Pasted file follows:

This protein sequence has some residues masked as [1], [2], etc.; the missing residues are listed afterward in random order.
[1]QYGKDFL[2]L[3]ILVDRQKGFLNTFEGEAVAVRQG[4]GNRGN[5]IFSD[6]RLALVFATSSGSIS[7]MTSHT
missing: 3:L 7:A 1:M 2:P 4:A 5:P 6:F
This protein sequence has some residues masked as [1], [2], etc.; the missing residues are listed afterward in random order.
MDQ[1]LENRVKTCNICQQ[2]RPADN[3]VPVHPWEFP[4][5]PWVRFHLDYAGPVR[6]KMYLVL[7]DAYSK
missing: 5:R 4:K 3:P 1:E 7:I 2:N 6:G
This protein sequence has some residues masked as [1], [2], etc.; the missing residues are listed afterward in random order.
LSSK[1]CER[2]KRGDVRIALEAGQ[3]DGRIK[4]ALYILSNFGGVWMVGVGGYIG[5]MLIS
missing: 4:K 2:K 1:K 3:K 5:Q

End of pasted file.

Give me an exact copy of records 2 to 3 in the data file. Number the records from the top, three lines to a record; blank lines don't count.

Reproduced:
This protein sequence has some residues masked as [1], [2], etc.; the missing residues are listed afterward in random order.
MDQ[1]LENRVKTCNICQQ[2]RPADN[3]VPVHPWEFP[4][5]PWVRFHLDYAGPVR[6]KMYLVL[7]DAYSK
missing: 5:R 4:K 3:P 1:E 7:I 2:N 6:G
This protein sequence has some residues masked as [1], [2], etc.; the missing residues are listed afterward in random order.
LSSK[1]CER[2]KRGDVRIALEAGQ[3]DGRIK[4]ALYILSNFGGVWMVGVGGYIG[5]MLIS
missing: 4:K 2:K 1:K 3:K 5:Q